Fall Down 7 Times Get Up 8 by Naoki Higashida | 1 Minute Reviews

Back when I was still wandering the waters of am I autistic, I read Naoki Higashida’s first book The Reason I Jump. I was on a train from the bookshop in the Chilterns back to my regular bookshop to meet my colleagues for work drinks, and I whizzed through it. I arrived flapping and buzzing with information, which they kindly took on board even though I was definitely oversharing in that autism specific interest kind of way.

When the publicity bods at Hodder told me last year that another of Naoki’s books had been translated into English, that rush came back to me.


Naoki Higashida, an autistic Japanese man, once again delivers in creating a wonderful book of short essays, poetry and short fiction. This edition was originally published in Japan in 2015, deemed as the most illuminating of Higashida’s books by author David Mitchell. Fall Down 7 Times Get Up 8 also includes a number of essays that were originally printed in the Japanese edition of The Big Issue, which he quite regularly writes for.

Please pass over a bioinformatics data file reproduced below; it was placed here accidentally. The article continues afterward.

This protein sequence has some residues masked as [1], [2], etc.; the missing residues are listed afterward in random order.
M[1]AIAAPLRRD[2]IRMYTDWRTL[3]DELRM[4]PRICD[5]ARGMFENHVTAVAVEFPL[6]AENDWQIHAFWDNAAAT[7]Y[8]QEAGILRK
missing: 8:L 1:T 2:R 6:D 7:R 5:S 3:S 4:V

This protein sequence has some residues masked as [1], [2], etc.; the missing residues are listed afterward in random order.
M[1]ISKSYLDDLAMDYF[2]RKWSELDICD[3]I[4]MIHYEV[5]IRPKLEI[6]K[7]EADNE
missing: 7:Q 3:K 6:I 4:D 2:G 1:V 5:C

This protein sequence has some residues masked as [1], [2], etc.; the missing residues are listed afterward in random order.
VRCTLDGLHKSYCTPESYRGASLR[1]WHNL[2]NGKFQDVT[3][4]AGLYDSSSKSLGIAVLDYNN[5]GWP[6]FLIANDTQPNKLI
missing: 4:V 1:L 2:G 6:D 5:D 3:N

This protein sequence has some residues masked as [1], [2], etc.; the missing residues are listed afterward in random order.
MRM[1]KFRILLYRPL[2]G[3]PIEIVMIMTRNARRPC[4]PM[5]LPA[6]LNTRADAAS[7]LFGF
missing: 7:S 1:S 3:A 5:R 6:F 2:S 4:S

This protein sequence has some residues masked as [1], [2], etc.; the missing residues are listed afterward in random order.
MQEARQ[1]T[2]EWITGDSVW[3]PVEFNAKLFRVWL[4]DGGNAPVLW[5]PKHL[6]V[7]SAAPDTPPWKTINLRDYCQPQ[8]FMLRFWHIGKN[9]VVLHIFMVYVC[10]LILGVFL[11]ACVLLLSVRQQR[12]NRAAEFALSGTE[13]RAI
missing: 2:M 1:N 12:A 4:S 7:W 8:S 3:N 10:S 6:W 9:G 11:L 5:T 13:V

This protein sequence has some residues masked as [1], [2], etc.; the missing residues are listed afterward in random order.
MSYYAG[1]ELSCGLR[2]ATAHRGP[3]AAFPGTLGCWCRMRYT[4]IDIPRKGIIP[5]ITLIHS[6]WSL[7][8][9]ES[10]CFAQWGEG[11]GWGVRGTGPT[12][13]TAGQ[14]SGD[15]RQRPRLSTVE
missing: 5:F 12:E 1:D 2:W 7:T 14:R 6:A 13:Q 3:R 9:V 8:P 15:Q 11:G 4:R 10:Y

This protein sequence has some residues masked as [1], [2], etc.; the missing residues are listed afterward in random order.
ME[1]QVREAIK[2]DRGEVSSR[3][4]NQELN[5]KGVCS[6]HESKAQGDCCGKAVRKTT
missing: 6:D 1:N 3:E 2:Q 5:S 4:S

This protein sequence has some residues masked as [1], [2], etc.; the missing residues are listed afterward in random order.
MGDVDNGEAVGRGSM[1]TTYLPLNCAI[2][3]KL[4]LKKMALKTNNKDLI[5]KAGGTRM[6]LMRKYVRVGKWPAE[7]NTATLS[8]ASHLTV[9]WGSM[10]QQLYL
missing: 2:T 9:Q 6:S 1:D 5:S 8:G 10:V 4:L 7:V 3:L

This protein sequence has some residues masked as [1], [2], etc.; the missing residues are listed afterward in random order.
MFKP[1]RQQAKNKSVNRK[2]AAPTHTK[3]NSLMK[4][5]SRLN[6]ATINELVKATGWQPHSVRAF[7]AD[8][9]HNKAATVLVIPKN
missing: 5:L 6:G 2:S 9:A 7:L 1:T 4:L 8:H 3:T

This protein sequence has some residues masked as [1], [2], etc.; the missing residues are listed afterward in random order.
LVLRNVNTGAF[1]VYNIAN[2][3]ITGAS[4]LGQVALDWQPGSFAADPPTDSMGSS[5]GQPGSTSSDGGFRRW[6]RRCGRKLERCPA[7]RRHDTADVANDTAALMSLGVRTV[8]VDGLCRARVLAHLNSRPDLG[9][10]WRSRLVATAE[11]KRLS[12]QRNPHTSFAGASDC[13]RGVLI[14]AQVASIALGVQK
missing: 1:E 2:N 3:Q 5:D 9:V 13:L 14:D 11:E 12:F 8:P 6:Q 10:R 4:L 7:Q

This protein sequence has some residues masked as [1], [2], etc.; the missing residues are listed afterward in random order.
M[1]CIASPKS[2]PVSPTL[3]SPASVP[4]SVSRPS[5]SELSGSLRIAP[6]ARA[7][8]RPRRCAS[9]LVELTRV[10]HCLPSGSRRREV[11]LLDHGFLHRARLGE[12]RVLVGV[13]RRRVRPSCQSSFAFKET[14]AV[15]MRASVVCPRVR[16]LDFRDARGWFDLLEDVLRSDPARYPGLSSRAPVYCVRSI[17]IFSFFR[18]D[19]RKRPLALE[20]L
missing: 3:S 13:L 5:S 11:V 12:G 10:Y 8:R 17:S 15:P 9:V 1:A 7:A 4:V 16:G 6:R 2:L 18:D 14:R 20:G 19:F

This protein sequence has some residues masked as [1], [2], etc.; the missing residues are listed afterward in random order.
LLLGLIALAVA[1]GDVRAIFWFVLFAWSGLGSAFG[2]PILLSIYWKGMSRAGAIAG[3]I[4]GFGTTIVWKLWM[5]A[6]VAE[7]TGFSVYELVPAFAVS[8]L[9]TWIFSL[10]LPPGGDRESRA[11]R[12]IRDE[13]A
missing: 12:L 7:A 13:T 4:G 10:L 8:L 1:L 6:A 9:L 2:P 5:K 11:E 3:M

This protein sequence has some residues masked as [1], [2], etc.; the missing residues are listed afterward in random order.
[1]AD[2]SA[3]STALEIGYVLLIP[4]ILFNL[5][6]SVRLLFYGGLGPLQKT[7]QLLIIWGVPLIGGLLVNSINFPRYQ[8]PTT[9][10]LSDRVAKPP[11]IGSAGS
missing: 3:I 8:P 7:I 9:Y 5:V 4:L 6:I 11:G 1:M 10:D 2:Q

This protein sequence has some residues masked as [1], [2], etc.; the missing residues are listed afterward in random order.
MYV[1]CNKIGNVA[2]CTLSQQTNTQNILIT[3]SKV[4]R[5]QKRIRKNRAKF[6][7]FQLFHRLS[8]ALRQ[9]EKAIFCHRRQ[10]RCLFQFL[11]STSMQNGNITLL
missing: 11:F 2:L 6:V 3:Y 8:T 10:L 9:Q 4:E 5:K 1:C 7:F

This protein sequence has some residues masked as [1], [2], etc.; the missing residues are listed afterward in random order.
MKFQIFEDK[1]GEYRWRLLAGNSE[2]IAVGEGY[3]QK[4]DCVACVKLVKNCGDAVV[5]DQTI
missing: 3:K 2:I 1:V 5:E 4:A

Higashida’s short essays are insightful, illuminating and beautiful; he has a way with words that captivates me. As a mostly non verbal autistic man, he writes about the ways people treat similarly disabled people – talking as though they aren’t there, habitually removing their dignity or choices for the sake of ease, the frustration of being unable to communicate the nuances of your needs. His writing is essential reading for anyone interested in disability rights, as well as for anyone wanting to know more about autistic people.

Living in a way different to everyone else requires a degree of courage.

His poetry is rooted in dreams; simplistic, poignant and beautiful. His writing is lyrical, careful. His observations on human behaviour are astute.


The point

of gratitude

lies in first

feeling gratitude

that one owes


As an autistic person, I can say that autistic and neurotypical people will find a lot to love here.

This is a book that can be both devoured in one go and read a short essay at a time. It is a book that settles in your mind, flickering thoughts that linger.

I’m very hopeful that more of Higashida’s books will be translated by David Mitchell and KA Yoshida over the years, as his writing floors me every time.

Buy it from Book Depository!

What to read next:

Want to read more books about or by autistic people? Check out the Essential Autistic Reading List.

Thank you ever so much to Sceptre Books and the team at Hodder for sharing this important book with me.

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